The biggest risk of using fitness trackers to monitor health

The biggest risk of using fitness trackers to monitor health

A woman uses her smartwatch while sitting in the gym.

Artem Varnitsin / Eyeem | Getty Images

Fitness trackers, which help keep track of sleep quality, heart rate and other biological metrics, are a popular way to help Americans improve their health and well-being.

There are many types of trackers on the market, including those from well-known brands such as Apple, Fitbit, Garmin and Oura. While these devices are growing in popularity—and have legitimate uses—consumers don’t always understand the extent to which their information can be accessed or intercepted by third parties. This is especially important because people can’t just change their DNA sequencing or heart rhythm like they can a credit card or bank account number.

“Once the toothpaste is out of the tube, you can’t get it back,” said Steve Grobman, senior vice president and chief technology officer at computer security company McAfee.

The holiday season is a popular time to buy health supplies for consumers. Here’s what you should know about the security risks associated with fitness trackers and personal health data.

Stick with a name brand, even if they are hacked

Exercise equipment can be expensive, even without accounting for inflation, but don’t be tempted to skimp on safety to save a few bucks. While a lesser-known company might offer more bells and whistles at a better price, an established vendor that gets breached is more likely to care about its reputation and do things to help consumers, said Kevin Roundy, senior technical director at cybersecurity company Gen Digital.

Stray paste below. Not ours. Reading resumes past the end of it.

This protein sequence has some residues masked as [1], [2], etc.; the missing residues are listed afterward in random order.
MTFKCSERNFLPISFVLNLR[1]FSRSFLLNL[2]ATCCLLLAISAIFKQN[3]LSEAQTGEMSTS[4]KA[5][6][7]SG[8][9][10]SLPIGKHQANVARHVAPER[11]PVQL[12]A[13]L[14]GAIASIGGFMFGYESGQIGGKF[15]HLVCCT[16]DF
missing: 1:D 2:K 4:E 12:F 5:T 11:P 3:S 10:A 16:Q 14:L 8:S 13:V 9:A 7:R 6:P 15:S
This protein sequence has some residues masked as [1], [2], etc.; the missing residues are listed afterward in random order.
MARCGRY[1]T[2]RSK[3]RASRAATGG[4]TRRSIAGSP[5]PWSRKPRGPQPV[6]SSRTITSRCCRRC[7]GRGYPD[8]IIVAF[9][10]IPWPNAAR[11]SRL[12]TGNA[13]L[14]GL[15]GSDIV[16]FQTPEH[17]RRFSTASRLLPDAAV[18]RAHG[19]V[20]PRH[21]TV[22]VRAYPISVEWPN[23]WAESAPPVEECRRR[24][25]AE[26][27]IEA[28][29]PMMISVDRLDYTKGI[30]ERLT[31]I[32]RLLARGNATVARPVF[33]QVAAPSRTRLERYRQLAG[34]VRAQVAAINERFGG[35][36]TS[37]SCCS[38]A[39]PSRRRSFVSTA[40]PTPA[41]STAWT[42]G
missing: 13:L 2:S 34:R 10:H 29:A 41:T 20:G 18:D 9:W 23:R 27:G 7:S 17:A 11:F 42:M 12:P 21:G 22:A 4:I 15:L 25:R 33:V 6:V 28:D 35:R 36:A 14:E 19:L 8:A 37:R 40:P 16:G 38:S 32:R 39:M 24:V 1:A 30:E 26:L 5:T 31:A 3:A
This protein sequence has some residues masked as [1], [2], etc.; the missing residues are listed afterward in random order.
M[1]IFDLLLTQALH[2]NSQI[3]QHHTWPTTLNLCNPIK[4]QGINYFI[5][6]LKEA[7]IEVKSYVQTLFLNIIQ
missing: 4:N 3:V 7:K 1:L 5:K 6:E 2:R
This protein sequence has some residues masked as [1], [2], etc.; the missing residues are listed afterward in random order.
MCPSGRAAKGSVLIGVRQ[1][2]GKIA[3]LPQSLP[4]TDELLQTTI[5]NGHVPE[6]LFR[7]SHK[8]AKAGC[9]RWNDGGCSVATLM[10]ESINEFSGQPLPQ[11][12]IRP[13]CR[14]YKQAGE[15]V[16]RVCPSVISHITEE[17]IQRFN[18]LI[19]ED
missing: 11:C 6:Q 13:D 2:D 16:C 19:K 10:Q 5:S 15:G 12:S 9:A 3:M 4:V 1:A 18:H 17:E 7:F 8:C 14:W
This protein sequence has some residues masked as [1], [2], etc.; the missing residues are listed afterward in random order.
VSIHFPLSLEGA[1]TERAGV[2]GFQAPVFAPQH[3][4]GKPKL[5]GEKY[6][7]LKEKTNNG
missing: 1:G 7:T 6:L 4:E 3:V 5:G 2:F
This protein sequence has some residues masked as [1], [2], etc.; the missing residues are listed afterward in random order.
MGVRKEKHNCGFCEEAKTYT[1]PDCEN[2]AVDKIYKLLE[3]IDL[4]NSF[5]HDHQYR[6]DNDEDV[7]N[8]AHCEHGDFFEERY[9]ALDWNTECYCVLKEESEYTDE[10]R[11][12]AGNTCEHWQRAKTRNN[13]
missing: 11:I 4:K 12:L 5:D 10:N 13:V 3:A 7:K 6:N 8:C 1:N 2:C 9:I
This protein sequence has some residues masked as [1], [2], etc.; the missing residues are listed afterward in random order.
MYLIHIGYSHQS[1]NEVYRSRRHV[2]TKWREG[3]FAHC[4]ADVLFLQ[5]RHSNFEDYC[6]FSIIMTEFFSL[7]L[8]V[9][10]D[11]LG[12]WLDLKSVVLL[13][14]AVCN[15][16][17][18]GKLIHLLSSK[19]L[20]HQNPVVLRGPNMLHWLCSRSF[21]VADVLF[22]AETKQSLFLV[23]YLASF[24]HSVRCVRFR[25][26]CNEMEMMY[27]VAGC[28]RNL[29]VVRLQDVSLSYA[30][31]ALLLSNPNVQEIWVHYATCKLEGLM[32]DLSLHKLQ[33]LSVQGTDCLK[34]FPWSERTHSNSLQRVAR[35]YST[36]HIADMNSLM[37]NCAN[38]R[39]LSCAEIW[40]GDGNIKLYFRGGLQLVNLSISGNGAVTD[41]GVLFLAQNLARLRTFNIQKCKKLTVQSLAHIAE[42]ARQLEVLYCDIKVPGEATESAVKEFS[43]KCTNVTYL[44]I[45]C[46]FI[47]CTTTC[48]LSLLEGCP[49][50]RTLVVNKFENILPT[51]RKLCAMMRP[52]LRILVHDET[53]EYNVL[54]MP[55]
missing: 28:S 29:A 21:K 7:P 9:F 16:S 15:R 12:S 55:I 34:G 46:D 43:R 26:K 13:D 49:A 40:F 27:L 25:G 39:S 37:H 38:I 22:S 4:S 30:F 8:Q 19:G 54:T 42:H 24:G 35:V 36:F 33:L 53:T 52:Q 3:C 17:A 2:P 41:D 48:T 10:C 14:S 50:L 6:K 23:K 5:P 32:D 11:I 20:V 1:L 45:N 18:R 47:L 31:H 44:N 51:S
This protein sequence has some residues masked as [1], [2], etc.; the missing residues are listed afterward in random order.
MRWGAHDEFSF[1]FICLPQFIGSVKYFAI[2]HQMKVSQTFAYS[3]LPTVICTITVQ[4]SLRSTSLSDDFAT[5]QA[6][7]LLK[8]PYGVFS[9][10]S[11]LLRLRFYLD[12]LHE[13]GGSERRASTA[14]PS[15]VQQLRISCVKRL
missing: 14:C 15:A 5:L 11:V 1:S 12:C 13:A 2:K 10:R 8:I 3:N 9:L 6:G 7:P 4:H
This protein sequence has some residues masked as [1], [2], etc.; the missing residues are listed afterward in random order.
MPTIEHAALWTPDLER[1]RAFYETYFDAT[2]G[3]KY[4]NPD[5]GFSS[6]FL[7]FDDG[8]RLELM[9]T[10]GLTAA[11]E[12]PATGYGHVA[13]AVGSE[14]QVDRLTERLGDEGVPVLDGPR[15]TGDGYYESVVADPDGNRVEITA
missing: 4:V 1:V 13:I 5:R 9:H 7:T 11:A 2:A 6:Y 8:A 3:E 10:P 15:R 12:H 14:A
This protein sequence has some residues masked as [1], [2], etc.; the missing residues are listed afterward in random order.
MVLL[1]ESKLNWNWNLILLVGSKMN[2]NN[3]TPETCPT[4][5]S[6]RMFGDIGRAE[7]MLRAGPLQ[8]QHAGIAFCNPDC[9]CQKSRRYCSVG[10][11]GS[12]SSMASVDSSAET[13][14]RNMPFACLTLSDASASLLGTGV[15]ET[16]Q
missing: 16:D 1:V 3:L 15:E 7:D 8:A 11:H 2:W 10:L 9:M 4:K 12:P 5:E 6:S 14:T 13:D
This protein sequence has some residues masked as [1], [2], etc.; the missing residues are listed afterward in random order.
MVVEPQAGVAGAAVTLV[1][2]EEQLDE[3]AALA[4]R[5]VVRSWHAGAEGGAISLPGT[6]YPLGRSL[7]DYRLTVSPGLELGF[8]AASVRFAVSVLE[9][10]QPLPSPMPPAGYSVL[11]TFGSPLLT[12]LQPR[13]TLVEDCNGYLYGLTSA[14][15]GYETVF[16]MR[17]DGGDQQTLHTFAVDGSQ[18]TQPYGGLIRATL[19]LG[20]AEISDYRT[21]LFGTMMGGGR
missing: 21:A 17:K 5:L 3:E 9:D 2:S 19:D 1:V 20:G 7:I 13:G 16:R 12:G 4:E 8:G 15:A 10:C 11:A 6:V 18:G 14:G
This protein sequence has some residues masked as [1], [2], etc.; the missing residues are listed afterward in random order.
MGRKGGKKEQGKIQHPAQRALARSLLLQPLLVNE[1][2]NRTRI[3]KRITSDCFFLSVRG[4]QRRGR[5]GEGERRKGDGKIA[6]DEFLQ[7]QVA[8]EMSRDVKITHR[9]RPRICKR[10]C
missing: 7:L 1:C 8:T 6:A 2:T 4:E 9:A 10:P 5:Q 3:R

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To be sure, data compromise issues, from criminal hacks to the accidental sharing of sensitive user information, can — and have — plagued big-name players, including Fitbit, which Google bought in 2021, and Strava. But still, security experts say it’s better to buy from a reputable manufacturer that knows how to design secure devices and has a reputation for maintaining them.

“A smaller company might just go bankrupt,” Roundy said.

Fitness app data is not protected as health information

There may be other concerns beyond having a person’s sensitive information exposed in a data breach. For example, fitness trackers typically connect to a user’s phone via Bluetooth, leaving personal data vulnerable to hacking.

Also, the information that fitness trackers collect is not considered “health information” under the federal HIPAA standard or state laws such as California’s Confidentiality of Medical Information Act. This means that personally identifiable data can potentially be used in ways that a consumer may never expect. For example, the personal information may be shared with or sold to third parties such as data brokers or law enforcement, said Emory Roane, policy adviser at the Privacy Rights Clearinghouse, a consumer privacy, advocacy and education organization.